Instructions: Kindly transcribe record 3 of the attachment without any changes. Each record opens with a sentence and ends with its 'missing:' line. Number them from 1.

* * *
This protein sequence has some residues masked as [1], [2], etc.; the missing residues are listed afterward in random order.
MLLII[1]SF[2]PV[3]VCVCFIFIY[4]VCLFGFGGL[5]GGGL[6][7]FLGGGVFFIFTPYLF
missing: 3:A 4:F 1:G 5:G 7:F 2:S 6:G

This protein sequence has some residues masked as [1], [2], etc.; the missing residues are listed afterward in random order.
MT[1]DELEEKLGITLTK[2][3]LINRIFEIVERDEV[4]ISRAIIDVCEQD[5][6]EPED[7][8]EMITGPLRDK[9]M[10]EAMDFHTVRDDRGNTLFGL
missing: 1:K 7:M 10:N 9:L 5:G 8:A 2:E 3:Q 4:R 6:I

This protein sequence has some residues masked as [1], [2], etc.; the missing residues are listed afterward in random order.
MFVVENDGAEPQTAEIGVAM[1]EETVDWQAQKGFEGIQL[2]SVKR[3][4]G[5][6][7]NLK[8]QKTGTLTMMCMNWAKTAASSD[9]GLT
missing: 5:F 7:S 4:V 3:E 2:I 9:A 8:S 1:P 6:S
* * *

This protein sequence has some residues masked as [1], [2], etc.; the missing residues are listed afterward in random order.
MFVVENDGAEPQTAEIGVAM[1]EETVDWQAQKGFEGIQL[2]SVKR[3][4]G[5][6][7]NLK[8]QKTGTLTMMCMNWAKTAASSD[9]GLT
missing: 5:F 7:S 4:V 3:E 2:I 9:A 8:S 1:P 6:S